The right formula for health
Nurse plus digital plus patient equals better outcomes, say Rebecca Galbraith and John Procter in their feature article in Deep Dive: Digital II.
Digital technology is allowing healthcare providers to do things they never could before: remotely monitor patients, whether they are a few miles away, or thousands; access electronic medical records from anywhere, and check patients’ vital signs from wearables in real time. However, where patient engagement and patient-centric medicine are concerned, there has to be more to care than data alone.
In a survey of 340 clinicians, clinician leaders and hospital executives carried out by the New England Journal of Medicine between February and March 2016, almost 60% said that they felt increasing face-to-face time with patients was the best engagement strategy. Shared decision-making initiatives, the crux of patient engagement, were ranked as important by 54% of the healthcare professionals.
Patient engagement and patient experience are seen as increasingly important parts of healthcare. But it’s more than just an assumption that patients who feel more positive about their experience and understand their disease are going to do better; a systematic review of 55 studies showed positive associations between patient experience and clinical effectiveness, including:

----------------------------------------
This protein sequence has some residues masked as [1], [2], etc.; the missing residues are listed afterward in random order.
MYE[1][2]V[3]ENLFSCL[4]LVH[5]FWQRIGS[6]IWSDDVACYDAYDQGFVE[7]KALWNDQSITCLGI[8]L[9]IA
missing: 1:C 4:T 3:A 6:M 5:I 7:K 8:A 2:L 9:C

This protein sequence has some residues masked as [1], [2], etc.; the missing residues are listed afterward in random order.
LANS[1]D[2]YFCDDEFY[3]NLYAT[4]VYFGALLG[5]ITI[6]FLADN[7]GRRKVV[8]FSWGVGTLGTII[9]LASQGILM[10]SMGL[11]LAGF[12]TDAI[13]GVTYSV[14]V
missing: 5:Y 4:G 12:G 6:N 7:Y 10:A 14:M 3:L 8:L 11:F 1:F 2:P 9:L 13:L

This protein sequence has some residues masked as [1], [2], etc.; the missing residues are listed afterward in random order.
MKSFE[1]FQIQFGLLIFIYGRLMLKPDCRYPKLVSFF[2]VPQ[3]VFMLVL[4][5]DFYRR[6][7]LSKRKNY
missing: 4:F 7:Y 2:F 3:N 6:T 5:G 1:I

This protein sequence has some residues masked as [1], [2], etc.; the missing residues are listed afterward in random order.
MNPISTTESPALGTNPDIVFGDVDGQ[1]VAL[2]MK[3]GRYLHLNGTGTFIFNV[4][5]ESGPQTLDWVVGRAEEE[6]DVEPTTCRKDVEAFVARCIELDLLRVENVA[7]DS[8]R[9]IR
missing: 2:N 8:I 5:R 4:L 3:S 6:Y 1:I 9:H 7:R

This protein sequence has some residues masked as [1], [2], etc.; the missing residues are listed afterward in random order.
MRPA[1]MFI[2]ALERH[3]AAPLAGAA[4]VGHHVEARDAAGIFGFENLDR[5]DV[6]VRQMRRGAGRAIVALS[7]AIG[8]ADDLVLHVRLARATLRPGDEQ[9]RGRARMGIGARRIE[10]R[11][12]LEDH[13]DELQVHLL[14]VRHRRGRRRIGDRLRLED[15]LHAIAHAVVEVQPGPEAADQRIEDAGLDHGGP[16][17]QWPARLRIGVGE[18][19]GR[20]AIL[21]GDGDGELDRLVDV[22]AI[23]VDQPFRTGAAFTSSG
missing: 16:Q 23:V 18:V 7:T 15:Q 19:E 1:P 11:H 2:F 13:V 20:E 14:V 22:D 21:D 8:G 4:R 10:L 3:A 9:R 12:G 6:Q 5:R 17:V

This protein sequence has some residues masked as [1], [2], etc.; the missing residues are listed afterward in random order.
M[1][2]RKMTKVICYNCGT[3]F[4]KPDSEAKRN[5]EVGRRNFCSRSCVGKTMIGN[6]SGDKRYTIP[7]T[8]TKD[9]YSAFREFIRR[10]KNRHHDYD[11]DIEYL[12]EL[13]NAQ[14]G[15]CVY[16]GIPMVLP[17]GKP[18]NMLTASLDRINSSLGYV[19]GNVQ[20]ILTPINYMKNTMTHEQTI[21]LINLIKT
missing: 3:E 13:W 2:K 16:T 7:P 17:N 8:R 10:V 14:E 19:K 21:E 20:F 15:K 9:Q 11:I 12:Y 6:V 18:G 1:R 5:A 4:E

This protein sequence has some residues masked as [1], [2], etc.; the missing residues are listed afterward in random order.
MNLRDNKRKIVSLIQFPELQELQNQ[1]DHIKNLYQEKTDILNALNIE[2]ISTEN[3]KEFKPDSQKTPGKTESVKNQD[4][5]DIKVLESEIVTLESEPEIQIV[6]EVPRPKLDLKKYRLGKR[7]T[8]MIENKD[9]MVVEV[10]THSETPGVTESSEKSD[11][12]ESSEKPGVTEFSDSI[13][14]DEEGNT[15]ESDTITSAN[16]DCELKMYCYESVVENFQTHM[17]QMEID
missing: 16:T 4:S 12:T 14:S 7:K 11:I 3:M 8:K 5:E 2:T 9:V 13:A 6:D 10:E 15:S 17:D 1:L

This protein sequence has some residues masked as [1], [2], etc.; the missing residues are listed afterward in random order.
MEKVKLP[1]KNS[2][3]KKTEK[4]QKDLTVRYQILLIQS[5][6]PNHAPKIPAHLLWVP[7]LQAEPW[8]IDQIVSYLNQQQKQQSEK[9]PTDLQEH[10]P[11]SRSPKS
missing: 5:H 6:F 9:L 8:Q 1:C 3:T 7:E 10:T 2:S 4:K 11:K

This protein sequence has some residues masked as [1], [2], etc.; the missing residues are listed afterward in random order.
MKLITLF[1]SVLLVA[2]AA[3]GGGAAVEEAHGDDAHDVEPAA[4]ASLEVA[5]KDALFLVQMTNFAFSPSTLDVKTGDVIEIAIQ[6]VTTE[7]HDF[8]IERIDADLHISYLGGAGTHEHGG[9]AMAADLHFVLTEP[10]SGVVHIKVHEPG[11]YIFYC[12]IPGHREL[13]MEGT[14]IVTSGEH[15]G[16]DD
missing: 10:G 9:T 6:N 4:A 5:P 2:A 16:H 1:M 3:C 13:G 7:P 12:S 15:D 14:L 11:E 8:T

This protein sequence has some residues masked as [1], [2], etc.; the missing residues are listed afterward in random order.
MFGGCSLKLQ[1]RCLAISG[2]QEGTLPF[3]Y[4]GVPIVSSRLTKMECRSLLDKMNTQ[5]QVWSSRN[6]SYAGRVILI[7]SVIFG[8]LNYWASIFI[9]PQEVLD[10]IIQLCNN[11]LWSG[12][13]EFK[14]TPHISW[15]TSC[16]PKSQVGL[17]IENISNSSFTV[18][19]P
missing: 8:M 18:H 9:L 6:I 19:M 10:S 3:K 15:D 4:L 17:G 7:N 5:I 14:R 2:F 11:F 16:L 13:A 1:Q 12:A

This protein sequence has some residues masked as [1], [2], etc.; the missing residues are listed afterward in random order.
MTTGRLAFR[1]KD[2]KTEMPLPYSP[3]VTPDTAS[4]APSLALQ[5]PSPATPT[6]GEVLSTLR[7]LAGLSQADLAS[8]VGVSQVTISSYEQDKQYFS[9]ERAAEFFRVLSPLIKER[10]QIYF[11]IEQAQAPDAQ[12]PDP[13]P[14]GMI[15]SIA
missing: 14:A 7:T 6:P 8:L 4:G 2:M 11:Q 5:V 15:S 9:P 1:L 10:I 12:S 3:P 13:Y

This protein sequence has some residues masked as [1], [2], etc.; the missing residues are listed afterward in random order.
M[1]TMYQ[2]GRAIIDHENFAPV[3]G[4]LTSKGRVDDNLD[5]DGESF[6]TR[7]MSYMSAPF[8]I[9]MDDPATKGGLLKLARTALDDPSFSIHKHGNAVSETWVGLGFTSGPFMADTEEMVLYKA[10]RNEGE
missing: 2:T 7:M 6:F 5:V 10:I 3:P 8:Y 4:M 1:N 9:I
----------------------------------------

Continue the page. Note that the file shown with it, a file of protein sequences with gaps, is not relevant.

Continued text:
- Self-rated health outcomes
- Objectively-measured health outcomes
- Adherence to recommended clinical practice
- Adherence to medication
- Preventive care
- Health-promoting behaviour
- Use of screening services
- Resource use
- Length of stay
- Primary care visits.
Creating projects that will make a real difference in patient engagement requires a thorough understanding of what patient-centricity actually is, and an awareness that this may need to be tailored to different groups. Read more in the full article here.
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